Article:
I read the words of Isaiah this morning and I echo his lament as my prayer: “O that God would tear open the heavens and come down, so that the mountains would quake at God’s presence.” I can’t blame others for building an unfitting church atop the place of the nativity, because we have built an unfitting world atop the promise of the incarnation. What we pass off as following Jesus is not worthy of the example of his birth, and in this season of Advent, we need to think again about how to prepare our hearts and our world for the coming of Christ anew. When Jesus comes a second time, we should not think that he will be any different than when he came first. God was born in a manger in a stable, not in a monument, and we should not think that Jesus wants grandiose signs to prepare for his next coming. He was called the prince of peace, we should not believe that we will usher in his return with squabbles, infighting, or outright war. He called the poor outcast shepherds to his side first to be the earliest witnesses to the miracle of God among us, we should never think that the rich and powerful have a prized place in the presence of God.
We must prepare, our hearts and our world for the coming of Christ. That is what Advent is about. That is our calling and our duty this season, but we should be thoughtful about how we do it, how we prepare a place for the Christ Child to be born anew in us, in our time and in our town. In his parable today, Jesus implores people to, “keep awake,” but what he really means is, “be prepared.” Be ready and make yourself ready, because Christmas is coming, with all its theological weight, all of the hopefulness that event carries, and we do not want to miss it because we are unprepared or looking for something other than what we know the Christ to be.
Maybe as we look to prepare a space for the Christ we should take our cues from the ones who have done it before, from Mary and Joseph as they made ready the world for the coming of God. Amidst a place and a people whose lack of caring about their well-being must have seemed downright hostile, they found their out-of-the-way corner, and through their love they made it a place where God chose to dwell. Rather than creating some picturesque image of what they wanted the place of the Christ to be, they remembered what was actually important – warmth, safety, love – and made those things the priority. What would it look like to focus this season on simply preparing the necessities, doing the truly important things, rather than trying to create a gilding monument in our lives? Can we each make our little corner of the world a place where safety and love reign, places hospitable to the presence of God? Amidst an exhausting journey, Mary and Joseph took the time they had to rest before Jesus was born into their lives, so they would be truly ready. Maybe for us in our time, the best way to prepare for the coming of Christmas is not to literally stay awake, but rather to rest, to cut from our lives those things that are not absolutely necessary, to make space for quiet, and to seek peace and rest so that we are prepared when Jesus does show up. Even if our hearts seem no more than a sad manger, no place for the Son of God, we can take the steps to make our lives ready to receive the gift of Jesus presence.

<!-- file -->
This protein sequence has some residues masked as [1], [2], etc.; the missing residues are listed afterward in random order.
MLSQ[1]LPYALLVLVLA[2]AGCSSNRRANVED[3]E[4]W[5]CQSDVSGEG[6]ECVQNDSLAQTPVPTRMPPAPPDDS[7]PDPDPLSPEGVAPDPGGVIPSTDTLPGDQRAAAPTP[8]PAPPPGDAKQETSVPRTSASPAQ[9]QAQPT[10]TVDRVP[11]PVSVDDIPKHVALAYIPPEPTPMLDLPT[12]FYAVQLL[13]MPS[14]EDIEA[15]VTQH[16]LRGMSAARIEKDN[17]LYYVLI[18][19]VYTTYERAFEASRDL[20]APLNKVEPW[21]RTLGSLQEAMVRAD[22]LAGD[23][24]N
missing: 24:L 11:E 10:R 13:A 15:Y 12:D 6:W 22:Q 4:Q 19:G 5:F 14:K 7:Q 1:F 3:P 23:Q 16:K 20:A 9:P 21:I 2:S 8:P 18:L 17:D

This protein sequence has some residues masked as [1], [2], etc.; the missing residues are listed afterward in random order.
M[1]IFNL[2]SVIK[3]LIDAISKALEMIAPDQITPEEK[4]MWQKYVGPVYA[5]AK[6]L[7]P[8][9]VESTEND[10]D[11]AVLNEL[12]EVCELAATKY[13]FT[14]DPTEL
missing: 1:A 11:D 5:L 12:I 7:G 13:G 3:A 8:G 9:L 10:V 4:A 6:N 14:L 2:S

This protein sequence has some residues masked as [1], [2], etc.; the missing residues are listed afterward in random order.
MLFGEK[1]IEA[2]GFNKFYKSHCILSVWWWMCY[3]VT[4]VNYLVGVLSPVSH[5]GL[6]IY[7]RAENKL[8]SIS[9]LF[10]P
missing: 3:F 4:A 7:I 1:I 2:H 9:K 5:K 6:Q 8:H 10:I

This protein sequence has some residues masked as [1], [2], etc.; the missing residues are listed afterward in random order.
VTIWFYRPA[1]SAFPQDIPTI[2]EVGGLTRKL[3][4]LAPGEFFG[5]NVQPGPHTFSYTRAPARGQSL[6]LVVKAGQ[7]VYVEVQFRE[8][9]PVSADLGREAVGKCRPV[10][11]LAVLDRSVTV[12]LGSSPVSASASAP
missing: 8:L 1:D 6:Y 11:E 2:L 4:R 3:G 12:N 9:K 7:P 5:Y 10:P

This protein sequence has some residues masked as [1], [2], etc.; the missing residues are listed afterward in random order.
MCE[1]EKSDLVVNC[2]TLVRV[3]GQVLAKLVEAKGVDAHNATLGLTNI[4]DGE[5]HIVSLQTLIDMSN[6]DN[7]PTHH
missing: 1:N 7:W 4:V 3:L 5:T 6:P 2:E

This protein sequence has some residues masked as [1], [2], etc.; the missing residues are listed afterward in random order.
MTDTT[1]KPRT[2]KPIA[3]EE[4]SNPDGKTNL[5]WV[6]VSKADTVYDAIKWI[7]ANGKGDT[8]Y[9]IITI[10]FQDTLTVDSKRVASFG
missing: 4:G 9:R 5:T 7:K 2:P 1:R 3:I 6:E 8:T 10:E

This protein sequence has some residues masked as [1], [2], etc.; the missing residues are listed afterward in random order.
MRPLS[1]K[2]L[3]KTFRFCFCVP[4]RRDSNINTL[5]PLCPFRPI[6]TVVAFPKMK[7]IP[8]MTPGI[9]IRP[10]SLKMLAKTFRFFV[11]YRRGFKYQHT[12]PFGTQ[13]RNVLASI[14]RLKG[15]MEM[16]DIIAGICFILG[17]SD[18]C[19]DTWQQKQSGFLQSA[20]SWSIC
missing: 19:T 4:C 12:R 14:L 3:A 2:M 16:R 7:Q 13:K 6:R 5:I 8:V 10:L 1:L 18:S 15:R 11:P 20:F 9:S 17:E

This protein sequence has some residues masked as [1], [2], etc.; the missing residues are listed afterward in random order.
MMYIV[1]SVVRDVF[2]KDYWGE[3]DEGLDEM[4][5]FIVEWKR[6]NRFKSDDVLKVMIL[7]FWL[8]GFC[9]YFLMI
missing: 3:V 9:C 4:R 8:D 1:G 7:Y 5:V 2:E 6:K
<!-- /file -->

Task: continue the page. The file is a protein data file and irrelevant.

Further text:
In the same way I feel like the Church of the Nativity in modern Bethlehem missed the mark on honoring the place of Jesus birth by straying so far from what made that manger holy all those years ago, I fear we miss the mark by preparing for a Christmas in a way that makes it something other than what God intends it to be. It is in quiet stillness that we prepare for awe. It is in peace that we encounter Christ. It is when we reduce our lives down to the simple necessities, when we make safety and love the hallmarks of a space prepared for God, that we get to experience the inbreaking of Christ again into our hearts and our world. As we pray for Jesus’ coming again into our lives, let us not do it with new revelations, but by returning once more to the Christ we have always known, the one revealed to us in the ancient story, the one who comes in quiet, simplicity, and hope. Amen.